I can already hear the sound of excitement from at least one of my blog followers as he is reading this title. I know that Brian at Wildlife Intrigued is already scrolling through the pictures and comparing these to the swans we have in the Midwest of the USA. I have been a huge fan of his blog site, and have learned a great deal more about the birds I see while kayaking in the Midwest. We hope he, and none of the rest of our blogging community, are not disappointed in our attempt to venture into the birding world with our limited experience and lower quality photo equipment.
I do know one thing, that the idle winter months steer us towards either looking backwards at our last trips or forward to planning the new adventures. Today this is one of those time travel blogs back to last September 2018 when we were attending the Open Canoe Fest and took a side trip to the town of Hindeloopen in Friesland.
We hiked this rather large grassy dike leaving Hindeloopen heading to the parking lot outside of town. From the top we could look out over the Ijsselmeer which at one time was part of the North Sea.
In the distance we could see a rather large group of white water birds. At first we thought they were geese.
We moved closer, we saw it was in fact a group of swans.
We normally see swans in pairs as they are placed in those largely romantic settings around castles. The Keukenhof bulb gardens rents swans each Spring to greet the 1.2 million tourist that visit. But, these large majestic birds can also be found in almost every field and canal within the Dutch countryside making it sometimes difficult for those of us to navigate a safe paddle route without being warned or threatened by these creatures.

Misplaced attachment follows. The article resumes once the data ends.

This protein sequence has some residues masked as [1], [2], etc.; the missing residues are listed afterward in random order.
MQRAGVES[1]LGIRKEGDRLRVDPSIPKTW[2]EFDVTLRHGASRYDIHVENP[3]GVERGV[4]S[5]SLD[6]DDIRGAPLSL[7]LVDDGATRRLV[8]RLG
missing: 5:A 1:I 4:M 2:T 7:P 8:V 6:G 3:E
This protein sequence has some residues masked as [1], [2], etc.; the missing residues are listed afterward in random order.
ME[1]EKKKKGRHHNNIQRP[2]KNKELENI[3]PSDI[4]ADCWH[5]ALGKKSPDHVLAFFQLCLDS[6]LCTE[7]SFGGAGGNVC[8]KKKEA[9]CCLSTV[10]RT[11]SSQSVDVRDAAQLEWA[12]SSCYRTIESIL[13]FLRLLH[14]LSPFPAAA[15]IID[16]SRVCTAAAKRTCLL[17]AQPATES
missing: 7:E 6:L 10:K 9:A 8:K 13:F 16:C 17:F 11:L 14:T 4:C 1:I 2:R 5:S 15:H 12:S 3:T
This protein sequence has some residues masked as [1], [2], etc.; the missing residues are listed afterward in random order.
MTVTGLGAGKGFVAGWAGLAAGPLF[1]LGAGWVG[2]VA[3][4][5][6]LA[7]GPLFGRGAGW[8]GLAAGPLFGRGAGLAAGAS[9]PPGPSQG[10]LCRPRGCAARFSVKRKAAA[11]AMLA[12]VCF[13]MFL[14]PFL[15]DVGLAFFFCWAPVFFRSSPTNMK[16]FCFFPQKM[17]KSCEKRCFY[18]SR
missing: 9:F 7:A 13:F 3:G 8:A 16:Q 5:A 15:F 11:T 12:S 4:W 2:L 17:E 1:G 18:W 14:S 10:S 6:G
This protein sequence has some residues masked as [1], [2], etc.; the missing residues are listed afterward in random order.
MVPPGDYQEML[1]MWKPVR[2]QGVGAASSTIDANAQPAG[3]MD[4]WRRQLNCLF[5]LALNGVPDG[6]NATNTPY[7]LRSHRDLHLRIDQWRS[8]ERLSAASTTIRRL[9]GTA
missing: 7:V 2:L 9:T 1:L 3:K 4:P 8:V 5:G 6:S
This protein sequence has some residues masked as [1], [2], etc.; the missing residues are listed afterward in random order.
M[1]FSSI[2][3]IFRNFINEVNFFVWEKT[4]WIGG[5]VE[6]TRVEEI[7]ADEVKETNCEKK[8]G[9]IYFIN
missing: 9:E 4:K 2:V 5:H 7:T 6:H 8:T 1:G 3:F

We have three kinds of swans that can be found in The Netherlands.
Wilde zwaan – Cygnus Cygnus- (Whooper Swan)
Kleine zwaan- Cygnus columbianus – (Tundra Swan)
Knobbelzwaan – Cygnus olor (The Mute Swan) – These are the ones that are most common in The Netherlands and the ones we found in this very large group in Hindeloopen.
As the Hubby pulled out our Nikon camera he got some closer shots. I noticed there was something strange to a few of the birds and asked him to zoom in and see what it was.
Yes, strange…this one seemed to have no head! But, a yellow numbered tag was visible.
When we returned after vacation we researched what those tag numbers meant. These are swans that were captured and tagged as part of a research program that identifies swans who feed on agricultural fields. The grazing of these birds costs farmers millions of Euros in damages each year and they are trying to find ways of tracking repeat offenders.
This was a short blog today looking back at our Hindeloopen trip of last fall. We hope for fair weather and some sunny skies this week so that I can get back out on the hiking trail.
Until then safe travels everyone!
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